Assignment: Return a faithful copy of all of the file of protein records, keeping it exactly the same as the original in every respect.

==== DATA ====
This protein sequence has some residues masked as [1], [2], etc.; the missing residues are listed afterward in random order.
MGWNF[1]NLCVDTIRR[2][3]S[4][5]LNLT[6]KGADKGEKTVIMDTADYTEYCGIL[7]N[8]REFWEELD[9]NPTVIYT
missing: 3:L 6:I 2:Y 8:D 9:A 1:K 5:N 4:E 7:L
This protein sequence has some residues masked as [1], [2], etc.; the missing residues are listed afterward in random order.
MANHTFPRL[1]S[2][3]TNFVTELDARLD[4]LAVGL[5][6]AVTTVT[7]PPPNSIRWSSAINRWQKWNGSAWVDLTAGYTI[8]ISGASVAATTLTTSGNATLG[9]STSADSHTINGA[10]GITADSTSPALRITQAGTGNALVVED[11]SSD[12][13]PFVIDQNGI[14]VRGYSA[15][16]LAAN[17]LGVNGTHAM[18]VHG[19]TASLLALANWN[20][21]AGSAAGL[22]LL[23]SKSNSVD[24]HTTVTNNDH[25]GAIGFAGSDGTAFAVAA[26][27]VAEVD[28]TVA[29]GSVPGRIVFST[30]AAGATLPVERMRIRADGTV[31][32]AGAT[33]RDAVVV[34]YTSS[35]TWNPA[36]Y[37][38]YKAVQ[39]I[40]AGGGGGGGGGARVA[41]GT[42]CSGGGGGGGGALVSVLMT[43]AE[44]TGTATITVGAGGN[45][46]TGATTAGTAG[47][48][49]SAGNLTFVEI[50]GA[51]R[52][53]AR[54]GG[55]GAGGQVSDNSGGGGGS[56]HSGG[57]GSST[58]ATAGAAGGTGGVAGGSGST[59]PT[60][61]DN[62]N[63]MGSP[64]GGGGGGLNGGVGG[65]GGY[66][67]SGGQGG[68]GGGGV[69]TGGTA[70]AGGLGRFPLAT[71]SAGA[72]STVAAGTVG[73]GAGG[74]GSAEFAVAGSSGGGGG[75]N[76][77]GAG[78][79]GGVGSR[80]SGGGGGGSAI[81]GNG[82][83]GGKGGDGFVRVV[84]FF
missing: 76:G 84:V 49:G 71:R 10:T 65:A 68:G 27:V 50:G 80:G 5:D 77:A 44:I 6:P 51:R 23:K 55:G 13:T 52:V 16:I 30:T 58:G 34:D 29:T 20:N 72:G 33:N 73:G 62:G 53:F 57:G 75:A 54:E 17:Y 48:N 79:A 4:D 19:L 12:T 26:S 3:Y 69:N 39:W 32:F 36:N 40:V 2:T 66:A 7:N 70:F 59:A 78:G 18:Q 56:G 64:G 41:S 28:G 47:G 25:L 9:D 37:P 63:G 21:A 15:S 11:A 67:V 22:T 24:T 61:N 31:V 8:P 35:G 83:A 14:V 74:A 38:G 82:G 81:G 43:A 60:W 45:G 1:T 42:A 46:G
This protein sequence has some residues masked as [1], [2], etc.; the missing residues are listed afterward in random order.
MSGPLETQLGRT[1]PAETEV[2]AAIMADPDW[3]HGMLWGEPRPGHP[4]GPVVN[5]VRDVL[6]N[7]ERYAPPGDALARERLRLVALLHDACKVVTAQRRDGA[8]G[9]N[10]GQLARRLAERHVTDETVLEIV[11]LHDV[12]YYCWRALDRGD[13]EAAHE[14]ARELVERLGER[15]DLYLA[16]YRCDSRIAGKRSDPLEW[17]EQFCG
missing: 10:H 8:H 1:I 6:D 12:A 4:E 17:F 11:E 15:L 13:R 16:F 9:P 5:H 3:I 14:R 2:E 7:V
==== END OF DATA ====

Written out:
This protein sequence has some residues masked as [1], [2], etc.; the missing residues are listed afterward in random order.
MGWNF[1]NLCVDTIRR[2][3]S[4][5]LNLT[6]KGADKGEKTVIMDTADYTEYCGIL[7]N[8]REFWEELD[9]NPTVIYT
missing: 3:L 6:I 2:Y 8:D 9:A 1:K 5:N 4:E 7:L
This protein sequence has some residues masked as [1], [2], etc.; the missing residues are listed afterward in random order.
MANHTFPRL[1]S[2][3]TNFVTELDARLD[4]LAVGL[5][6]AVTTVT[7]PPPNSIRWSSAINRWQKWNGSAWVDLTAGYTI[8]ISGASVAATTLTTSGNATLG[9]STSADSHTINGA[10]GITADSTSPALRITQAGTGNALVVED[11]SSD[12][13]PFVIDQNGI[14]VRGYSA[15][16]LAAN[17]LGVNGTHAM[18]VHG[19]TASLLALANWN[20][21]AGSAAGL[22]LL[23]SKSNSVD[24]HTTVTNNDH[25]GAIGFAGSDGTAFAVAA[26][27]VAEVD[28]TVA[29]GSVPGRIVFST[30]AAGATLPVERMRIRADGTV[31][32]AGAT[33]RDAVVV[34]YTSS[35]TWNPA[36]Y[37][38]YKAVQ[39]I[40]AGGGGGGGGGARVA[41]GT[42]CSGGGGGGGGALVSVLMT[43]AE[44]TGTATITVGAGGN[45][46]TGATTAGTAG[47][48][49]SAGNLTFVEI[50]GA[51]R[52][53]AR[54]GG[55]GAGGQVSDNSGGGGGS[56]HSGG[57]GSST[58]ATAGAAGGTGGVAGGSGST[59]PT[60][61]DN[62]N[63]MGSP[64]GGGGGGLNGGVGG[65]GGY[66][67]SGGQGG[68]GGGGV[69]TGGTA[70]AGGLGRFPLAT[71]SAGA[72]STVAAGTVG[73]GAGG[74]GSAEFAVAGSSGGGGG[75]N[76][77]GAG[78][79]GGVGSR[80]SGGGGGGSAI[81]GNG[82][83]GGKGGDGFVRVV[84]FF
missing: 76:G 84:V 49:G 71:R 10:T 65:A 68:G 27:V 50:G 80:G 5:D 77:A 44:I 6:P 51:R 23:K 55:G 13:T 52:V 16:I 30:T 58:G 34:D 29:T 20:N 72:G 33:N 73:G 62:G 53:F 57:G 75:A 54:E 17:Y 48:N 79:A 4:D 19:L 12:T 26:S 3:Y 69:N 39:W 32:F 36:N 40:V 2:T 66:A 7:N 70:F 59:A 78:G 18:Q 56:G 64:G 41:S 28:G 47:G 25:L 9:D 37:P 63:G 21:A 15:S 11:A 67:V 22:T 24:T 61:N 31:V 8:P 35:G 83:A 14:V 74:A 38:G 82:G 81:G 43:A 60:W 45:G 1:T 42:A 46:G
This protein sequence has some residues masked as [1], [2], etc.; the missing residues are listed afterward in random order.
MSGPLETQLGRT[1]PAETEV[2]AAIMADPDW[3]HGMLWGEPRPGHP[4]GPVVN[5]VRDVL[6]N[7]ERYAPPGDALARERLRLVALLHDACKVVTAQRRDGA[8]G[9]N[10]GQLARRLAERHVTDETVLEIV[11]LHDV[12]YYCWRALDRGD[13]EAAHE[14]ARELVERLGER[15]DLYLA[16]YRCDSRIAGKRSDPLEW[17]EQFCG
missing: 10:H 8:H 1:I 6:D 12:A 4:E 17:F 11:E 15:L 13:R 16:F 9:P 5:H 3:I 14:R 2:E 7:V